Baptised in such wisdom, the Christian is born, the mind is renewed, and one discovers the confidence to offer bodily sacrifices which give true spiritual worship to God.   The Womb of Divine Wisdom, the womb where men and women learn by love and for love to see God's vision of things, this is where reason imbued with grace begins to delight in the truth for which it was made, the spiritual life is born, and the dignity of humanity is raised up. 

January 5, 2013

Epiphany: The Journey of Theology to Pay Homage

Should one appear to have understood the Sacred Scriptures or any passage from them, yet in this contemplation nothing builds up the double movement of charity to God and neighbor, one has not yet understood.  (St. Augustine, De Doctrina Christiana, I.36)

In his book to help teachers teach the Gospel of Christ, St. Augustine introduces a powerful rule into the work of Christian theology that needs to be rediscovered: theology must build up the life of the Church; a life characterized above all by love; love of God and love of neighbor.  Pope Benedict speaks of faith as performative, as involving an ongoing life changing encounter with Christ.   It is in the Christmas Mystery of Epiphany that this encounter was first made public, first offered to the world.  Theology as a scientific pursuit of saving truth can build up the life of the Church when it begins and ends with the wonder and worship revealed in Epiphany.

Scientific theology rooted in the wonder and worship of Christ affords theologians greater freedom to love.  We more readily let go of our harsh judgments toward our neighbor and toward God when we humble ourselves before the mystery of love revealed in Christ -- it is by this love and for this love that He is our Savior.  In this sense, mystical theology, that loving knowledge of God's presence in Christ, is more fundamental to the theological task than any of the important skills that sound scholarship requires.  Thus, the real task of those who want to understand what we believe as Christians is to strive to bring to bear that contemplation which welcomes love in the highest realms of human consciousness, even those scientific realms where the reason for our hope can be most fully communicated with one another.

To come to know this love is not the product of sentimental well wishing or the result of a calculated resolution to act differently – although this love is so amazing it constantly produces many good wishes and many more wonderful resolutions as it invades the soul.  This invasion of love we are referring to as contemplation is in the form of a gift rather than an achievement.   It is a love that is first received, welcomed, and surrendered to.   It is the ancient love at the origins of all that is and it is the ever new love to which all that is is ordered.   Those who know this love, not only with the mind, but even more with the heart, participate in the very life of God… this mysterious participation (the ancient Christians called it theosis) is why even their scientific theology always surpasses the theological efforts of those who have spent years in study but failed to make themselves or their students vulnerable to the mystery they strive to grasp.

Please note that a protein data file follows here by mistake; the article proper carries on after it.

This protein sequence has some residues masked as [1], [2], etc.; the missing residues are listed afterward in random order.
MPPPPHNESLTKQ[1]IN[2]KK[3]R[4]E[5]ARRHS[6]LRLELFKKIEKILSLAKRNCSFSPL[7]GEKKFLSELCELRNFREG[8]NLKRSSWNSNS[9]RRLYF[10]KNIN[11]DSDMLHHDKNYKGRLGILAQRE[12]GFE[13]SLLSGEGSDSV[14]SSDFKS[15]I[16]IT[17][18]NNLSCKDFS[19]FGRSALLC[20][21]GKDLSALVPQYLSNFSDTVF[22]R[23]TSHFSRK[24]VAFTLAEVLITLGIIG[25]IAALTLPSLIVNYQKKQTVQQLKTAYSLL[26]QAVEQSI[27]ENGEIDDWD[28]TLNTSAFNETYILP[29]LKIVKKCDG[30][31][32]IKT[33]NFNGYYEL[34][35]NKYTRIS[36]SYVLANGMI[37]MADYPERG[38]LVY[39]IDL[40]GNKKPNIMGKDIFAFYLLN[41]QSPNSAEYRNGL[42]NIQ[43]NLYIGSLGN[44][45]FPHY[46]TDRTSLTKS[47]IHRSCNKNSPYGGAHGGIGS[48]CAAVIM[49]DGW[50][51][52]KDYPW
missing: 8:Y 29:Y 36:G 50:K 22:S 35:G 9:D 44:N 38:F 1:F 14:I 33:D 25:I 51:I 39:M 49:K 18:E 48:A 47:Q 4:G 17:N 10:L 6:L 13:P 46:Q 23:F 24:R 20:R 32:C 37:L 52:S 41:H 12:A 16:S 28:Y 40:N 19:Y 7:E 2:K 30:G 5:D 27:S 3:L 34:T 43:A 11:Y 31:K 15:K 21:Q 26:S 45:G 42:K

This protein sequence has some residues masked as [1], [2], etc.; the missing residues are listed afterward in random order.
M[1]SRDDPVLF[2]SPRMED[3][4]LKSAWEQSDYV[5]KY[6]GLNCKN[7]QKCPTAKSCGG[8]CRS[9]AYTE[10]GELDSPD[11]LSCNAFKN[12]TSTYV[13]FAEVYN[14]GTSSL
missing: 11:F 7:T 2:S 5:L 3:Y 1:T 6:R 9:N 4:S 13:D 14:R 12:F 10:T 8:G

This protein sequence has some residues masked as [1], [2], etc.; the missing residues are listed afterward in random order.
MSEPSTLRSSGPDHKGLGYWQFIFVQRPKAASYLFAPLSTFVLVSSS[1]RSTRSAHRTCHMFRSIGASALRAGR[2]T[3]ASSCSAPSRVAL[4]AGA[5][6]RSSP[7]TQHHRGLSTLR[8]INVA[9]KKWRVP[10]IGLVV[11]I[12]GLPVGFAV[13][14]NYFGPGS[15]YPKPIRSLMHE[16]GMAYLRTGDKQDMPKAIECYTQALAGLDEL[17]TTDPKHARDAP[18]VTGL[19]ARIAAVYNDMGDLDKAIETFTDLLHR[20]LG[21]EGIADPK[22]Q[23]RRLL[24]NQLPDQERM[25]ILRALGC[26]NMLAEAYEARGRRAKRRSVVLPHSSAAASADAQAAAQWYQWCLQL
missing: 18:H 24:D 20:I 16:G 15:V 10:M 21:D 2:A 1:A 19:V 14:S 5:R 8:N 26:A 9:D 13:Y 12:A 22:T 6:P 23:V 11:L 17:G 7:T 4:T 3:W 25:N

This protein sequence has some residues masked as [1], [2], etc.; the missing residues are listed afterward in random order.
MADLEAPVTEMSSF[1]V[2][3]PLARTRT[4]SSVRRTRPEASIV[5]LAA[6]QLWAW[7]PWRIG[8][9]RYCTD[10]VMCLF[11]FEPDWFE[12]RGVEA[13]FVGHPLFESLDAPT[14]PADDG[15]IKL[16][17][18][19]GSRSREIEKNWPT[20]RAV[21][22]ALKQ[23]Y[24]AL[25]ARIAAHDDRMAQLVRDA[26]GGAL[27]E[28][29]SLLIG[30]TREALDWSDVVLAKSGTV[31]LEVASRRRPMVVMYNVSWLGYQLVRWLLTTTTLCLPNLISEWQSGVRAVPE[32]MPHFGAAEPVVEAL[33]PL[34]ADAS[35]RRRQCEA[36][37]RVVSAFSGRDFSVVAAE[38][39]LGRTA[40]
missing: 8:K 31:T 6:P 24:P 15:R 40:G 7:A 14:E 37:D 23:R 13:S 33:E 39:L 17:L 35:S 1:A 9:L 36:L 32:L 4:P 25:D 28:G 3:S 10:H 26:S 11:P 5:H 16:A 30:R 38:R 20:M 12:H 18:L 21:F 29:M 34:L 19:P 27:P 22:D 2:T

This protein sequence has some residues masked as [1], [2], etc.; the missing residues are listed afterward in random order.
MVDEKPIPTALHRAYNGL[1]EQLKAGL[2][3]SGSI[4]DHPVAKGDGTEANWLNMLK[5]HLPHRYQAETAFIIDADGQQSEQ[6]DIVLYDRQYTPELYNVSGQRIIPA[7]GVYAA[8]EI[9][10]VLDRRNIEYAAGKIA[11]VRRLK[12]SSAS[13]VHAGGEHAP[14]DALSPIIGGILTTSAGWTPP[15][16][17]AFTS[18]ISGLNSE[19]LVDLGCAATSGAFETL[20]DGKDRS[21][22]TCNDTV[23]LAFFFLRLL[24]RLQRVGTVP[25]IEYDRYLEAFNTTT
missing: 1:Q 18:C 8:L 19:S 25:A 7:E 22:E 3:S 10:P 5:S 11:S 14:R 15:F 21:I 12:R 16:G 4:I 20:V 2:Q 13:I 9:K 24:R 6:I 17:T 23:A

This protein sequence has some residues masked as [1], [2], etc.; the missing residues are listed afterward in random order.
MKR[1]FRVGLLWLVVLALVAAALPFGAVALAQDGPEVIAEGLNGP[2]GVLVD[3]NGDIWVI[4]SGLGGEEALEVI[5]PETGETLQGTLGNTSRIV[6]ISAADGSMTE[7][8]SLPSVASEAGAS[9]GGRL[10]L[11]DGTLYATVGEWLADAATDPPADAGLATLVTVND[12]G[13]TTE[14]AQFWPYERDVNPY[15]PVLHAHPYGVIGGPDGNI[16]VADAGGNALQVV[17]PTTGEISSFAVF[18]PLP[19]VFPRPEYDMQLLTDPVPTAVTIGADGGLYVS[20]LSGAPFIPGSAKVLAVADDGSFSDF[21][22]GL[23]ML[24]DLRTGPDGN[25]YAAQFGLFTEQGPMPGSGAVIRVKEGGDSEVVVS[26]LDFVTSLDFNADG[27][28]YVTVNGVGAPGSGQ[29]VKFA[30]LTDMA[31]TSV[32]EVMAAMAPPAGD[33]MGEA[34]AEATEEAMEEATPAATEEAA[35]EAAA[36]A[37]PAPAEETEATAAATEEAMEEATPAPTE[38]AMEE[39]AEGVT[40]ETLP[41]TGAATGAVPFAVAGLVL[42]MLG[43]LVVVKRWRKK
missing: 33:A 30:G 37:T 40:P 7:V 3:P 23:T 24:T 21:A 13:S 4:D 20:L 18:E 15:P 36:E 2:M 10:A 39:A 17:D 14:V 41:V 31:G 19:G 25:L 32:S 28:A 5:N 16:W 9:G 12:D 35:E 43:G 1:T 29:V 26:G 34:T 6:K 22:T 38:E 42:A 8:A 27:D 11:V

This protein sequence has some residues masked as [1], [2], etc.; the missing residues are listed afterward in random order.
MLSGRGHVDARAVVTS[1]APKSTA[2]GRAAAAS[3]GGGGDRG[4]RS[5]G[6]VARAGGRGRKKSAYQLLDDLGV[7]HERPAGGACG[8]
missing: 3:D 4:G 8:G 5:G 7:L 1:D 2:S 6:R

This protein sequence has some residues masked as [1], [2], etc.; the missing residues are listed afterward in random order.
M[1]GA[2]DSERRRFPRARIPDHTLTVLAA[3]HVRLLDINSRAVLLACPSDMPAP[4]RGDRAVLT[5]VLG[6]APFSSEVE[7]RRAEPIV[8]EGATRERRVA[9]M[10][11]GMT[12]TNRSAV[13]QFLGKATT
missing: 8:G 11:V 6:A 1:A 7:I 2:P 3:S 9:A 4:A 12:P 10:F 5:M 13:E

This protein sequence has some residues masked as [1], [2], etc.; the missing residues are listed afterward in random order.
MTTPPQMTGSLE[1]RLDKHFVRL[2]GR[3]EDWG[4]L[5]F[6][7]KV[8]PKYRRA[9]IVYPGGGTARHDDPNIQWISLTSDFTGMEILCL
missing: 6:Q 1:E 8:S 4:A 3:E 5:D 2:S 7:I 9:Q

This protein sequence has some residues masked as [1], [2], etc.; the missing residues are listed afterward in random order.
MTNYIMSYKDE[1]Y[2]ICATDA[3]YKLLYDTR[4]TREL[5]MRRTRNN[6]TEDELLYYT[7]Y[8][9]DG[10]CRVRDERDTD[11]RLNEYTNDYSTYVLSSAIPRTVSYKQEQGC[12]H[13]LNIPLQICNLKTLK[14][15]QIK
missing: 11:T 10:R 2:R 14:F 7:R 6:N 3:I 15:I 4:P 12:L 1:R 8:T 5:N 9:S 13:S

Theology which seeks love, which allows itself to be vulnerable to love, begins in epiphany, in the manifestation of a mystery which transforms the whole world.  No other religion has anything like Christian theology in this respect.  Theology is the effort of the wise magi who follow the signs, the humble shepherds who heed the voice of heaven, the prophet who submerges the Word in the waters of this world, and the Mother whose compassion at Cana moved her Son to manifest the Father's glory.   They all beheld with wonder the mystery of surpassing love and in wonder allowed their lives to be taken by it.  This remains the task of theology today.

Theologians, like shepherds, kings, prophets, and the Mother of the Redeemer, must welcome the invasion of God into humanity manifest in Christ Jesus who, risen from the dead, is at work in the world today.  In this contemplation, they must not be afraid to allow divine humility to unmask human pride anew and to astonish us again with what could never have been anticipated: reason to hope.  This means that those who seek to understand their faith and strive to pass it on to others must not be afraid to take up their own spiritual pilgrimage to the Christ Child to pay homage with what gifts and poverty they might bring.

To pay homage is not only a physical journey but even more a journey of the mind which implicates the heart.   This effort of human reason is rooted in beholding the mystery of One who is so totally other, so totally unfamiliar to us and at the same time so close to us as to be the inexhaustible source of meaning in both the intimacy of our personal lives and in our relationships with one another as a society.  This meaning into which love leads human thought, this reason for hope when love and life seem hopeless, this divine harmony which takes up all human disharmony in the new exquisite canticle, this mediation is so noble, so beautiful, so captivating - it is worth laying down one's life for.  This is Christian theology - a journey of love that begins and ends in both wonder and worship.